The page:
You can continue to file additional extensions for as long as the project is ongoing to extend the deadline to file indefinitely. As the attorneys, we highly recommend you do not do this absent other circumstances as there is no true benefit to doing so. Your lien rights remain the same, so why delay getting paid!?
How Abandonment of a Project Affects the Time Limits
When all labor, work, services and furnishing of materials for a project stop for a period of three (3) months, then the project is considered abandoned for purposes of the mechanics lien statutes. If the project is abandoned, it has the same effect as the project being completed for purposes of the timing requirements.
When a project is abandoned, the countdown begins to file the mechanics’ lien. The four-month window begins when you stop working on the project regardless, so this primarily affects those who have filed an extension. If you file an extension to record a mechanics’ lien, then the countdown begins on the day of abandonment which is three months after all work stopped. As in normal situations, trivial work by other contractors will not extend the deadline and prevent abandonment.
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Protections for Buyers Single-Family Homes
There are additional protections for buyers of single-family homes in Colorado. The Colorado legislature refers to them as bona fide purchasers of single-family homes. In a nutshell, you must act faster in situations where the current owner is looking to sell the property if it is a single-family home.
Here is the relevant portion of the statute:
No lien, excepting those claimed by laborers or mechanics [working by the day or piece, but without furnishing material therefor, either as principal or subcontractors], filed for record more than two months after completion of the building, improvement, or structure shall encumber the interest of any bona fide purchaser for value of real property, the principal improvement upon which is a single- or double-family dwelling, unless said purchaser at the time of conveyance has actual knowledge that the amounts due and secured by such lien have not been paid, or unless such lien statement has been recorded prior to conveyance, or unless a notice as provided in section 38-22-109(10) has been filed within one month subsequent to completion or prior to conveyance, whichever is later. For the purposes of this section, the dwelling shall be deemed complete upon conveyance and occupancy if not completed before.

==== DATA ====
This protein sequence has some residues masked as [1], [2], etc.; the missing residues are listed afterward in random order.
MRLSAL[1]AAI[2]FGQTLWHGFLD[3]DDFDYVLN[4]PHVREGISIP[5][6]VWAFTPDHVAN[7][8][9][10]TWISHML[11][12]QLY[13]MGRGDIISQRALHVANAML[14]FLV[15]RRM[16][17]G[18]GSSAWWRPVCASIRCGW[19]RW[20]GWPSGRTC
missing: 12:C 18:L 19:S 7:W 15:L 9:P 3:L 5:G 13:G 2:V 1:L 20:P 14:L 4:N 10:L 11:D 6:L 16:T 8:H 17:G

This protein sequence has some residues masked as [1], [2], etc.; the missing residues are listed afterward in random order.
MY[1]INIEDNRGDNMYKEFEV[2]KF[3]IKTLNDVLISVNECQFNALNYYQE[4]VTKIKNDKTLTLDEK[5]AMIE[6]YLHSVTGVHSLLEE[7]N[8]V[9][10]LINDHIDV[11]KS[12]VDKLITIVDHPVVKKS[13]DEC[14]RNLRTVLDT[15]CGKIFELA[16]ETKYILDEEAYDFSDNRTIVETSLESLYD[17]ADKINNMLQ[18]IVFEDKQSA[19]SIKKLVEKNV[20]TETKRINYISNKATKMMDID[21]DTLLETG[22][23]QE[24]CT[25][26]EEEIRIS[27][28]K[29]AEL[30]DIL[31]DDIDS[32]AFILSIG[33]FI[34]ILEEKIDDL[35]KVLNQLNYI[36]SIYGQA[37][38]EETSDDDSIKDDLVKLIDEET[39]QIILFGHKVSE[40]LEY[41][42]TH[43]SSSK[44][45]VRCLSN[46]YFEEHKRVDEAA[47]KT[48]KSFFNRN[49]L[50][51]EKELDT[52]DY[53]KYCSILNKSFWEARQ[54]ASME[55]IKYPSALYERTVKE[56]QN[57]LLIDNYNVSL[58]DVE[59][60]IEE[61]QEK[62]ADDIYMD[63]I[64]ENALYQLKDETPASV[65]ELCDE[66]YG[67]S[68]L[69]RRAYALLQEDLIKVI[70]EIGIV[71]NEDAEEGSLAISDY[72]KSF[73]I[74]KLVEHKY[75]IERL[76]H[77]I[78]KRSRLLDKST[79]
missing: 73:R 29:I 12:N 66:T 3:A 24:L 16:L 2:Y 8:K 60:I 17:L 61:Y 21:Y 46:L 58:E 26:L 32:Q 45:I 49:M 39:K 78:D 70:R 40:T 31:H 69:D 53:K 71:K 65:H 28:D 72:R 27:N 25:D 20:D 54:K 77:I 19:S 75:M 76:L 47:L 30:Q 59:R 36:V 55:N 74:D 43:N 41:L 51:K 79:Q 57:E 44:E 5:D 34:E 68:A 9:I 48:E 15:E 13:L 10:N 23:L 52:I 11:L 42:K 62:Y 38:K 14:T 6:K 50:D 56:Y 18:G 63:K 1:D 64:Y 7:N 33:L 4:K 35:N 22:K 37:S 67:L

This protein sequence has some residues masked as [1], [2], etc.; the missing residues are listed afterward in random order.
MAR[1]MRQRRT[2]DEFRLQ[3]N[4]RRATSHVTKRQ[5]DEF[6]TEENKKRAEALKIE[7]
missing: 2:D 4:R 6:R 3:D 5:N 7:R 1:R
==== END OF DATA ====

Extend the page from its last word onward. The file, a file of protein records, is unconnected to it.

The takeaway from this statute is that you must either file the lien within two months after the date the property was sold, file an extension within one month of completion of the home and prior to the home being sold, or prove the new owner had actual knowledge that a contractor had not been paid.
Additionally, home buyers are protected against mechanics’ liens if the general contractor has been paid in full. In normal situations, a subcontractor may still file a mechanics’ lien if they do not get paid but the general contractor does. With the single family home sales, your only option will be to bring a fraud and breach of contract lawsuit against the contractor.
Buyers who are aware of the existence of liens, even if they don’t know the legal terminology, do not get the additional protections of this statute. Since they know they are buying a property without outstanding payments due for improvements to the property, they know exactly what they are getting into. Granted they may not understand the full legal implications of facing foreclosure on their new home over the previous owner’s failure to pay a contractor, ignorance of the law is no excuse.
Renewing a Mechanics’ Lien
A Colorado mechanics’ lien holds property for one year. If twelve months have passed, then within thirty days you must file an affidavit stating the construction project has not been completed. The affidavit will extend the lien.